Flooding in the Liberian capital, Monrovia, has affected thousands and left hundreds displaced. The Liberian Minister of Information has placed the blame on global warming and poor construction planning. Brent Latham has more from our West Africa bureau in Dakar.
The Liberian Red Cross reports the flooding has affected over 20,000 people and displaced at least 800 across ten neighborhoods of the capital.
A spokesman for the Red Cross said 500 millimeters of rain fell overnight Saturday and through Sunday. He says the Red Cross is providing food, water, and temporary shelter to those displaced by the flooding.
The Liberian minister of information, Dr. Lawrence Borpleh, says the water is receding as the rains have subsided after several days of torrential downpours. He says the government is attending to those displaced by the floods.
"The Environmental Protection Agency and other functionaries are doing additional assessments as to when and how the people will return, so we continue to provide food and shelter in alternative places for [the displaced]. But we've got some sunshine today and we pray that more and more the water will recede," he said.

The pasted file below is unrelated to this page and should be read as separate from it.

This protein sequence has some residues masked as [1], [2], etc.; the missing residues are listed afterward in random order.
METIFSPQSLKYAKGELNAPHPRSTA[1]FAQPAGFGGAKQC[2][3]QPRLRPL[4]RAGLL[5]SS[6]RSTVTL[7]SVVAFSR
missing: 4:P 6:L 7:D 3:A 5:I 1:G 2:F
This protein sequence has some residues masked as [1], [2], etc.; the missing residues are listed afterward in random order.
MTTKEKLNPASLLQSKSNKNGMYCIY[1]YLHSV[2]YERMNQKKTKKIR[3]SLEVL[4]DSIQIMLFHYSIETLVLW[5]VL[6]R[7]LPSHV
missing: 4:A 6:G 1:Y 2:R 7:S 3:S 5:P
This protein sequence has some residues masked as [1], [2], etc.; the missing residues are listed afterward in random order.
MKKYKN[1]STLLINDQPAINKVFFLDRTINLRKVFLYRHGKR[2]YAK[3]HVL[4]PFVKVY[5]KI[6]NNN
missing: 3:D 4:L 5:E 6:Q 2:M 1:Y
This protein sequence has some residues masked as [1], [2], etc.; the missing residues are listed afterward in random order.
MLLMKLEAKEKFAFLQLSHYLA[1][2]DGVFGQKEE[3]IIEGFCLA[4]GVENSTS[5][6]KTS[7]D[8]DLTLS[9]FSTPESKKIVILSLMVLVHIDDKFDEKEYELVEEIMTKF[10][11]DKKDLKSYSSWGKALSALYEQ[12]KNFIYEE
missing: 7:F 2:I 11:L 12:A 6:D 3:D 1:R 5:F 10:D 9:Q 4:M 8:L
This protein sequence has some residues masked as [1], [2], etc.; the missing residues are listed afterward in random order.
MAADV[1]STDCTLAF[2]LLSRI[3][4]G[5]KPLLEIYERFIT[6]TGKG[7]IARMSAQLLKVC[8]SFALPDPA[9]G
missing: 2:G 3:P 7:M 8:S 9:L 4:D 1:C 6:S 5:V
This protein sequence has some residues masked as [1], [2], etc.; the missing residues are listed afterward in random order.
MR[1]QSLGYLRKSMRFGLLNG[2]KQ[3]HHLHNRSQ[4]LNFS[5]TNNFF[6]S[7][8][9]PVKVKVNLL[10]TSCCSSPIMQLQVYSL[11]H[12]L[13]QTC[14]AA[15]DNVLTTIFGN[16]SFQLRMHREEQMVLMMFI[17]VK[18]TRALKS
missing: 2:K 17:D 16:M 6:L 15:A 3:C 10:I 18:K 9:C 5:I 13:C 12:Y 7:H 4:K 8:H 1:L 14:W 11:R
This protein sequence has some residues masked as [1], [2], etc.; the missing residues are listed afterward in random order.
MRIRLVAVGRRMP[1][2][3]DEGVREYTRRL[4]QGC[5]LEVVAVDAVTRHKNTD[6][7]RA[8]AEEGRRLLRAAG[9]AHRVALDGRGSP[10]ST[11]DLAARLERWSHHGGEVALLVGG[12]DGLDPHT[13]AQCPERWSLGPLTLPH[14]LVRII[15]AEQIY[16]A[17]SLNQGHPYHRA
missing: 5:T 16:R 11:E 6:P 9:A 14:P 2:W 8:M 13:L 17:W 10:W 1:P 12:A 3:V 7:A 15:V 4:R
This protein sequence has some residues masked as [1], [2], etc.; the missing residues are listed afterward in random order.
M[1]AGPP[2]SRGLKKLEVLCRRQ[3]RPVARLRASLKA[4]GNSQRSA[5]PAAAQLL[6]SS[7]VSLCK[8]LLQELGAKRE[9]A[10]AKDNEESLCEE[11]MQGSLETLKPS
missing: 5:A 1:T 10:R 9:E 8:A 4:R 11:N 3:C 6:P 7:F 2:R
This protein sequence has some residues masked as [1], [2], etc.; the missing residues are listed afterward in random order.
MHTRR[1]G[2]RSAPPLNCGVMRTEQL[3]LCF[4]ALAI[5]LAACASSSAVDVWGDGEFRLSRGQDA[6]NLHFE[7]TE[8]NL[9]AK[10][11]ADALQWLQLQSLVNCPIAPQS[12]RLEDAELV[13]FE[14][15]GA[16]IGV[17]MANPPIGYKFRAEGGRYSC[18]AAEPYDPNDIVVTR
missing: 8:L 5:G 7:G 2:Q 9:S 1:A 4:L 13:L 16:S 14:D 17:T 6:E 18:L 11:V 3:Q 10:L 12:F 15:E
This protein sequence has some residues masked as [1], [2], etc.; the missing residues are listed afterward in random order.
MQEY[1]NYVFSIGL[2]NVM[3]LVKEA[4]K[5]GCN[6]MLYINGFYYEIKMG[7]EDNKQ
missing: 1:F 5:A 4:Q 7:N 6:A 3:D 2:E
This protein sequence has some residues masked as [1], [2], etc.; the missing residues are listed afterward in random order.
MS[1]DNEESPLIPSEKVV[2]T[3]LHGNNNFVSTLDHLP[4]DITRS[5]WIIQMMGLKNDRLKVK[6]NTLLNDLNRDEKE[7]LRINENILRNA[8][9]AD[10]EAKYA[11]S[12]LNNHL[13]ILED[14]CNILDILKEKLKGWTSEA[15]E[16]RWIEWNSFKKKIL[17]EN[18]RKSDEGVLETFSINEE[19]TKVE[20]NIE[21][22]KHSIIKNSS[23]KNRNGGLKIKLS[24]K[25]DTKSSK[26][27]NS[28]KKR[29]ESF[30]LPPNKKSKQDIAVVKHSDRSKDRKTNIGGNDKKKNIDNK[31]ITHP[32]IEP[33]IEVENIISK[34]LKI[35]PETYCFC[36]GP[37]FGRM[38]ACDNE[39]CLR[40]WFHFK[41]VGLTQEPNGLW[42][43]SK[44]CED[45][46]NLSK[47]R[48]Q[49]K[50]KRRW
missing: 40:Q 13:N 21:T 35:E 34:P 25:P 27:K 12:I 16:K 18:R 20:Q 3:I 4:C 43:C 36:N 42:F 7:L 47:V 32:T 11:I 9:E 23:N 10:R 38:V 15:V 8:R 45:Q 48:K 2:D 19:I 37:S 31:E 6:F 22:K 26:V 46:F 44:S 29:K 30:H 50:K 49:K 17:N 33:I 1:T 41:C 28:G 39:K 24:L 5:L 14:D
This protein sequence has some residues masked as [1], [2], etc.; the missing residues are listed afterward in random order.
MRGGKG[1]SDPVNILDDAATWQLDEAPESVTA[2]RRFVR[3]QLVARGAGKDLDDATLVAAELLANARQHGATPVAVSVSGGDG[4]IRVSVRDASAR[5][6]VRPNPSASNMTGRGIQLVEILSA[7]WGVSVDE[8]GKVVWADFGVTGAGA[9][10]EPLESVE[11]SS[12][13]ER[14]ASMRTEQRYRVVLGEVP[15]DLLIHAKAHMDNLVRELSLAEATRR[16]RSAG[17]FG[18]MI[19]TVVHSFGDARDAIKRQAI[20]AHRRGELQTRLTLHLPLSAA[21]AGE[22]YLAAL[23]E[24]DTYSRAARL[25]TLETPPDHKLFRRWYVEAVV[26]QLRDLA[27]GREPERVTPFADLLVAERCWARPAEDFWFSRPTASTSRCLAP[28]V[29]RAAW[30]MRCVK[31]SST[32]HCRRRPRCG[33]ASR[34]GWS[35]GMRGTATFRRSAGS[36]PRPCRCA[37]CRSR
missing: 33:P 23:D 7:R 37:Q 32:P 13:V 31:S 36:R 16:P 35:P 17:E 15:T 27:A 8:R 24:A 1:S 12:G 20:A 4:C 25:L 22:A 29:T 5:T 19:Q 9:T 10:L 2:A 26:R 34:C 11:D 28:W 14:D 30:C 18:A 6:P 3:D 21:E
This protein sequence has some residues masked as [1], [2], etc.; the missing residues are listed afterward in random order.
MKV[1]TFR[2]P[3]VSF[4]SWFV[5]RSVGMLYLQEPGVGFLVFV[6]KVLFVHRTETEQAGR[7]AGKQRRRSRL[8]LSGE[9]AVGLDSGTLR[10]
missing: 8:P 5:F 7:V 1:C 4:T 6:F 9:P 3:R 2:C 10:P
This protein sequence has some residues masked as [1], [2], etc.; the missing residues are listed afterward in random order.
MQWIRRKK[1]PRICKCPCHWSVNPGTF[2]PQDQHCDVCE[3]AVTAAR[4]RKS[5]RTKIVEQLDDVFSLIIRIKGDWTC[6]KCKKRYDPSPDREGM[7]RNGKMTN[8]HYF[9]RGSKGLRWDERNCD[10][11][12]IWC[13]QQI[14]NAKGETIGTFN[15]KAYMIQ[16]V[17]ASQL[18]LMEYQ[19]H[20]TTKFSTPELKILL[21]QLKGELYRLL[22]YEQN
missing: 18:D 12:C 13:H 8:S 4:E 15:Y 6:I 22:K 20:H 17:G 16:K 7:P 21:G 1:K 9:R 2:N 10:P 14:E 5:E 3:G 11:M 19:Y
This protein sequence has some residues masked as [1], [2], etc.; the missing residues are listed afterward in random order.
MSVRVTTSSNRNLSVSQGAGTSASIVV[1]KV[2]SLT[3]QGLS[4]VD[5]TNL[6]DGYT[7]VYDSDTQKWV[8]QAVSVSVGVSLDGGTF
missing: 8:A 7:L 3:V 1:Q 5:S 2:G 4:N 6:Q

Borpleh said he is hopeful those displaced will soon be able to return to their homes, though he worried that those affected by the flooding may have suffered significant property damage.
The minister said many of the flooded areas are low-lying swamps where building should not have taken place to begin with, since water naturally drains into them. He says the government is taking steps to avoid future problems.
"The government, through the Ministry of Public Works and the Environmental Protection Agency are doing a full assessment and will be advising the government in terms of what to do in these areas, A., in terms of drainage systems, and B., in terms of, many of those people in those areas were warned about building in the swamp area and in some areas they ignored the warning," said Borpleh.
Borpleh also suggested that climate change had a role in the swiftness and severity of the flooding.
"This is a bit unusual because the rains are unusually heavy. I think every one of us, we're beginning to feel the effects of global warming. And so from year to year the climate in Liberia shifts. And so the rains came incessantly on Sunday throughout the night and on Saturday night, and so this was a little bit unusual and so it caused rather quick flooding when people were caught unaware," he added.
The population of Monrovia has grown rapidly in recent years as rural dwellers have flocked to the coastal capital in search of economic opportunity.
The greater Monrovia area is estimated to be home to nearly half Liberia's approximately three million inhabitants. Many who have recently moved to Monrovia have built their homes on the low-lying, flood-prone swamps surrounding the city.